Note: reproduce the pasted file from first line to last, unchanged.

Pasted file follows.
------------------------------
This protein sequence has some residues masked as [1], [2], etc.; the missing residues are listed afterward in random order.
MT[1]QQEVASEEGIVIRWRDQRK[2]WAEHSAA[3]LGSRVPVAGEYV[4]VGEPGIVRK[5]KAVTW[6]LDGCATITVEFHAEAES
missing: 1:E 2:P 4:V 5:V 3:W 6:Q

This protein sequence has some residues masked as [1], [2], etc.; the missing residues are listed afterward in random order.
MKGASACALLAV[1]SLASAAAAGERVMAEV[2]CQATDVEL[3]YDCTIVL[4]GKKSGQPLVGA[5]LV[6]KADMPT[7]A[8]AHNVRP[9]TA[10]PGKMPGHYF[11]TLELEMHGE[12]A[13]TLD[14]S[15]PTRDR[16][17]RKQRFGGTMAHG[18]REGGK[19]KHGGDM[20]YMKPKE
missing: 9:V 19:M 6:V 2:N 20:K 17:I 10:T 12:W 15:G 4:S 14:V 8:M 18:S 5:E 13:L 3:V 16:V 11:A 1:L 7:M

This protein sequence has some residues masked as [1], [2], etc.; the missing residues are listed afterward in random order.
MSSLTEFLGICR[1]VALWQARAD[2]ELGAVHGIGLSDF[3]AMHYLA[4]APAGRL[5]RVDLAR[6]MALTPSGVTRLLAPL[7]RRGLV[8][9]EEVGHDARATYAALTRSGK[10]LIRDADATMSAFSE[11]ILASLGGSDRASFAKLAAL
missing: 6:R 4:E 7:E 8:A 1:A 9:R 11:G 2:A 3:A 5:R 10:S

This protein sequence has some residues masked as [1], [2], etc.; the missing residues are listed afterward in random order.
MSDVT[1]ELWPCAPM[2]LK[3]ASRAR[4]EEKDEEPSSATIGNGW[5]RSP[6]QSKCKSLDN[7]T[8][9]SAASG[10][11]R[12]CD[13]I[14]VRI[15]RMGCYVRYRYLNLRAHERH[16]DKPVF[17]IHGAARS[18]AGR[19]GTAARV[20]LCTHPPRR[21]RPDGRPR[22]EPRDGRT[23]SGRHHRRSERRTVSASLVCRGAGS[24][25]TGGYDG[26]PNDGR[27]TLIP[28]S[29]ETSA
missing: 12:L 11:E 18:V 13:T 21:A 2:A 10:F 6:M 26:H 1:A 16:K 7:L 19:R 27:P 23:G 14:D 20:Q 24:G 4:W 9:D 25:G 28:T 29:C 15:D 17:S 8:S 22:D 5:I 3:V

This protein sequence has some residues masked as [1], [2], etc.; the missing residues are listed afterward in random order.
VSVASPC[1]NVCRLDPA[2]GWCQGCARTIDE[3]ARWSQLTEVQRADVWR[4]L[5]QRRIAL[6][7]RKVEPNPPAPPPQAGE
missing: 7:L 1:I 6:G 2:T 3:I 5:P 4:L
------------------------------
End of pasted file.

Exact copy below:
This protein sequence has some residues masked as [1], [2], etc.; the missing residues are listed afterward in random order.
MT[1]QQEVASEEGIVIRWRDQRK[2]WAEHSAA[3]LGSRVPVAGEYV[4]VGEPGIVRK[5]KAVTW[6]LDGCATITVEFHAEAES
missing: 1:E 2:P 4:V 5:V 3:W 6:Q

This protein sequence has some residues masked as [1], [2], etc.; the missing residues are listed afterward in random order.
MKGASACALLAV[1]SLASAAAAGERVMAEV[2]CQATDVEL[3]YDCTIVL[4]GKKSGQPLVGA[5]LV[6]KADMPT[7]A[8]AHNVRP[9]TA[10]PGKMPGHYF[11]TLELEMHGE[12]A[13]TLD[14]S[15]PTRDR[16][17]RKQRFGGTMAHG[18]REGGK[19]KHGGDM[20]YMKPKE
missing: 9:V 19:M 6:V 2:N 20:K 17:I 10:T 12:W 15:G 4:S 14:V 8:M 18:S 5:E 13:L 3:V 16:V 11:A 1:L 7:M

This protein sequence has some residues masked as [1], [2], etc.; the missing residues are listed afterward in random order.
MSSLTEFLGICR[1]VALWQARAD[2]ELGAVHGIGLSDF[3]AMHYLA[4]APAGRL[5]RVDLAR[6]MALTPSGVTRLLAPL[7]RRGLV[8][9]EEVGHDARATYAALTRSGK[10]LIRDADATMSAFSE[11]ILASLGGSDRASFAKLAAL
missing: 6:R 4:E 7:E 8:A 1:A 9:R 11:G 2:A 3:A 5:R 10:S

This protein sequence has some residues masked as [1], [2], etc.; the missing residues are listed afterward in random order.
MSDVT[1]ELWPCAPM[2]LK[3]ASRAR[4]EEKDEEPSSATIGNGW[5]RSP[6]QSKCKSLDN[7]T[8][9]SAASG[10][11]R[12]CD[13]I[14]VRI[15]RMGCYVRYRYLNLRAHERH[16]DKPVF[17]IHGAARS[18]AGR[19]GTAARV[20]LCTHPPRR[21]RPDGRPR[22]EPRDGRT[23]SGRHHRRSERRTVSASLVCRGAGS[24][25]TGGYDG[26]PNDGR[27]TLIP[28]S[29]ETSA
missing: 12:L 11:E 18:V 13:T 21:A 2:A 10:F 6:M 26:H 1:A 16:K 7:L 19:R 27:P 23:G 14:D 20:Q 24:G 4:W 9:D 25:G 28:T 29:C 15:D 17:S 8:S 22:D 5:I 3:V

This protein sequence has some residues masked as [1], [2], etc.; the missing residues are listed afterward in random order.
VSVASPC[1]NVCRLDPA[2]GWCQGCARTIDE[3]ARWSQLTEVQRADVWR[4]L[5]QRRIAL[6][7]RKVEPNPPAPPPQAGE
missing: 7:L 1:I 6:G 2:T 3:I 5:P 4:L